Chloe Swinney, Reporter

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In filmmaker Dr. Delaney Ruston’s 2016 documentary, “Screenagers,” Ruston attempts to raise awareness of the danger posed by the increasing role of technology and media in daily life as well as effective ways to combat it.

The film follows Ruston’s journey as she determines how best to moderate her own children’s use of social media, video games, and more.

As both a trained primary care physician and a mother, Ruston explores the dilemma and possible solutions to teenagers’ growing dependence on and obsession with their devices through a scientific lens as well as from the perspective of a parent battling resistant teens to use media in healthy and positive ways.

The film calls upon researchers and endless studies to display the negative effects which improper or excessive use of technology can present.

Some viewers were shocked to learn that violent video games originated as a military simulation aimed toward desensitizing soldiers to the trauma of the battlefield. Others were alarmed by the story of a young man whose addiction to media and technology led him to drop out of college and necessitated an extended detox from all technology to regain health, motivation, and well-being.

Extreme cases aside, the documentary warned of the more subtle, and more common, effects brought on by this age of information and connectivity.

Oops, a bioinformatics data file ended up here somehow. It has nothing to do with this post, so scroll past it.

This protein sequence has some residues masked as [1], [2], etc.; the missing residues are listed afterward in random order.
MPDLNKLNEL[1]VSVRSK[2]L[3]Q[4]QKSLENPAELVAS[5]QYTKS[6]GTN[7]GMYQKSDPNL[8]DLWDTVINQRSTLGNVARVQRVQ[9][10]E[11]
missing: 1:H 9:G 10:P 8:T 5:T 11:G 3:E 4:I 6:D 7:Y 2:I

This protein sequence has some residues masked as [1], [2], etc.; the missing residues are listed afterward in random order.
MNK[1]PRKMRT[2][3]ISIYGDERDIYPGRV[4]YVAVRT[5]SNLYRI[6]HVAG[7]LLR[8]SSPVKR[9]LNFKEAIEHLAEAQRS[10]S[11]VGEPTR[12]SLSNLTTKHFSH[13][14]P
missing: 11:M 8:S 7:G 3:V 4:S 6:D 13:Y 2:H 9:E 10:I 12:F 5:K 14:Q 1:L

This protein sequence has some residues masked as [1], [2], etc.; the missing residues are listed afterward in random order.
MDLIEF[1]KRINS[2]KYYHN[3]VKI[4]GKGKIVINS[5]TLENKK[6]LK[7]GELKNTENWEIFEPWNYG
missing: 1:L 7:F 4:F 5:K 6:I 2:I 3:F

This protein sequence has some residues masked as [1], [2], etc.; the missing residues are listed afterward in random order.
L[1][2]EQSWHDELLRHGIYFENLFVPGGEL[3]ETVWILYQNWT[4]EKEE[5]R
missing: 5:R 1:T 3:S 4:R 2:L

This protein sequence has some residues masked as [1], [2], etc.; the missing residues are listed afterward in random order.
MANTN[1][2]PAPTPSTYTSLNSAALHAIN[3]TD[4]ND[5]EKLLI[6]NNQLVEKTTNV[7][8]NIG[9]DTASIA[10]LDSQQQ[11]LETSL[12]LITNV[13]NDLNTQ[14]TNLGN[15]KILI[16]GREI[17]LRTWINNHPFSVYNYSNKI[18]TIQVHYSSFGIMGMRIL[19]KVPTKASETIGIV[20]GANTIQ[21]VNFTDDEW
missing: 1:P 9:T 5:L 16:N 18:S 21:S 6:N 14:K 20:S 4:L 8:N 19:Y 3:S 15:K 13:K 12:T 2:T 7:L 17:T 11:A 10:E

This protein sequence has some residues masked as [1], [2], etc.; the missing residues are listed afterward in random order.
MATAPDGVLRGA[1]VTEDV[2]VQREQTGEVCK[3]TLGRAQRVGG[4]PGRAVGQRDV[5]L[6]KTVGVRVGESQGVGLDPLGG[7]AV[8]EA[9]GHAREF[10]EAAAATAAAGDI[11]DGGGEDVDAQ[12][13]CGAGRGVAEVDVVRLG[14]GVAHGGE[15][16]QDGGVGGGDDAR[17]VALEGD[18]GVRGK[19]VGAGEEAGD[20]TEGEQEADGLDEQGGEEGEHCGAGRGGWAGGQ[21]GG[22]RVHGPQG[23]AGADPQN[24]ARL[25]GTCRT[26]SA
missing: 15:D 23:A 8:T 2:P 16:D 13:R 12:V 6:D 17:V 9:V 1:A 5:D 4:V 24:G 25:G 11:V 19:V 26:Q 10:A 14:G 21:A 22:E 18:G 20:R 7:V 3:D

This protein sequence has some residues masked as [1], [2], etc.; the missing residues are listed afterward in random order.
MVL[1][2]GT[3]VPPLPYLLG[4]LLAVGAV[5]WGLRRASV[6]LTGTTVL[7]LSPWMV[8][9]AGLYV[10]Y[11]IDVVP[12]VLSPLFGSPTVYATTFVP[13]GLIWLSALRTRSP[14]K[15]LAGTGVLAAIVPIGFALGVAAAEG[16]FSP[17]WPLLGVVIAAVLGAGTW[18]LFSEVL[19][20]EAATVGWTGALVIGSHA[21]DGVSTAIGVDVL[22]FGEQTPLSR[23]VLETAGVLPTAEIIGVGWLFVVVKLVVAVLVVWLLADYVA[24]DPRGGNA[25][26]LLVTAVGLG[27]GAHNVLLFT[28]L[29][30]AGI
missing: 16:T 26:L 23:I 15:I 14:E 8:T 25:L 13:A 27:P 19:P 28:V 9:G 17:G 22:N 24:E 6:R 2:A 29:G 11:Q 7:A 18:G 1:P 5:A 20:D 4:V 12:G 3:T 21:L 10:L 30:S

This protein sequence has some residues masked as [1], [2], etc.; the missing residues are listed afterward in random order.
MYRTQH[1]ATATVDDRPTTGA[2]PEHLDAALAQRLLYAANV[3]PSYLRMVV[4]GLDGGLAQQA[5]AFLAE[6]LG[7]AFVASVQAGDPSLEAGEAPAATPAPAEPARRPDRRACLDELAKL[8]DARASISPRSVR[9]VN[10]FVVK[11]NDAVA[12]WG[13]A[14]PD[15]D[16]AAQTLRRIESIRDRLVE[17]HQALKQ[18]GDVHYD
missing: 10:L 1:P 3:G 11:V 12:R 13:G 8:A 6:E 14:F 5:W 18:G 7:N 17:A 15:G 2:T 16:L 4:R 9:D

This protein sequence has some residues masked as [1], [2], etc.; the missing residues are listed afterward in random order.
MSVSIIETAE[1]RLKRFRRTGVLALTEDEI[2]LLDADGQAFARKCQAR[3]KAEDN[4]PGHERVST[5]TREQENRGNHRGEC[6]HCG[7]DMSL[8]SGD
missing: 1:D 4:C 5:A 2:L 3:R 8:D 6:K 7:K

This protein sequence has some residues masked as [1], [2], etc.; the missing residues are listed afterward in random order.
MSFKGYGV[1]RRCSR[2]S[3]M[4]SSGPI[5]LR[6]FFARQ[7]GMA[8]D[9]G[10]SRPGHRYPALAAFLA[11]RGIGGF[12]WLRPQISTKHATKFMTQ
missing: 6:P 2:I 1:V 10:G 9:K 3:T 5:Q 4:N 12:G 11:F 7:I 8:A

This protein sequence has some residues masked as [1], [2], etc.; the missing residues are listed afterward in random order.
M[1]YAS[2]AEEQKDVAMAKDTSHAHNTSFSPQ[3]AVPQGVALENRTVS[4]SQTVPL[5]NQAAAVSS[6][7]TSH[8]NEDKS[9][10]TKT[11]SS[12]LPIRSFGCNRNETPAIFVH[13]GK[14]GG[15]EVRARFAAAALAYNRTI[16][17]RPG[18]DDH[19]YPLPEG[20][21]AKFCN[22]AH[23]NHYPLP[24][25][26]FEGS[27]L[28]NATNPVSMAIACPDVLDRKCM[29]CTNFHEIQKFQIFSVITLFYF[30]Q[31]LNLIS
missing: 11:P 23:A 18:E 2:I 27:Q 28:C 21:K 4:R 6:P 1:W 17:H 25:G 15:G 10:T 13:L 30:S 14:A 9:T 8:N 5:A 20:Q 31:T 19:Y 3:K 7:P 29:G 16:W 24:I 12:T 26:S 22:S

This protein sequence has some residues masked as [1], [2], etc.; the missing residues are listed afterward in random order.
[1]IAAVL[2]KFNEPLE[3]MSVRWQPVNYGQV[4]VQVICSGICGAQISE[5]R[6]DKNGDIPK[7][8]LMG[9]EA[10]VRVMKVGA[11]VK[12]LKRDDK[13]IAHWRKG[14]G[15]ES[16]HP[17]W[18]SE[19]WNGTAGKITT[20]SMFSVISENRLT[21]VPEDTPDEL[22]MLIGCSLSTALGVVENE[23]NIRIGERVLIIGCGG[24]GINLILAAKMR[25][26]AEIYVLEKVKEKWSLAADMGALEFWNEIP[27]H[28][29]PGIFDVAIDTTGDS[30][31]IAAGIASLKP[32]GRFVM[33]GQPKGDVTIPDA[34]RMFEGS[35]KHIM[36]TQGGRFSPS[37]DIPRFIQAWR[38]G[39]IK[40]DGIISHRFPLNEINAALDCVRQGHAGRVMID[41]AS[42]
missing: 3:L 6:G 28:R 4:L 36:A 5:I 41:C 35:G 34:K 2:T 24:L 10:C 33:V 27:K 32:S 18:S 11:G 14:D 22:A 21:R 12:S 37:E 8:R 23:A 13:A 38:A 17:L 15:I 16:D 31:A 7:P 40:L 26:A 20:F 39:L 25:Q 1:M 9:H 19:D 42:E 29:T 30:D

Social media has proven to be a major proponent of insecurity and self-consciousness in individuals and especially in young women. In such applications, a huge emphasis is placed on physical appearance. Positive feedback on these sites is most commonly geared toward admiring outward beauty and physique.

This pressure to appear attractive often leads to users feeling the need to edit their photos with filters, cover parts of their face or body, and even Photoshop their image. Too often, this breeding-ground for comparison and self-doubt leaves individuals feeling less attractive and their lives less fulfilling than the picture perfect stories they see online.

For some users, constant communication via text, email, and instant messaging has made it a challenge to effectively communicate face to face. Rather, many use their phones as a crutch to avoid uncomfortable situations or discussions, preferring to face them from behind a screen.

Yet the instant gratification that goes along with these games, sites, and other forms of communication keeps people coming back for more, even when recognized as detrimental to their productivity, self-image, and even health.

Ruston proposes that parents have an essential role in setting positive examples for their children, setting guidelines for appropriate technology use, and explaining the importance of learning to manage time spent online or gaming.

For many, the film was an eyeopener to the effect which the constant use of screens has in daily life and has inspired individuals to reflect on their own habits of usage as well as ways to improve.

As the role of technology increases, the contents of the film are applicable to and should be viewed by all to help make the continual advancements of the age of technology truly beneficial rather than detrimental.

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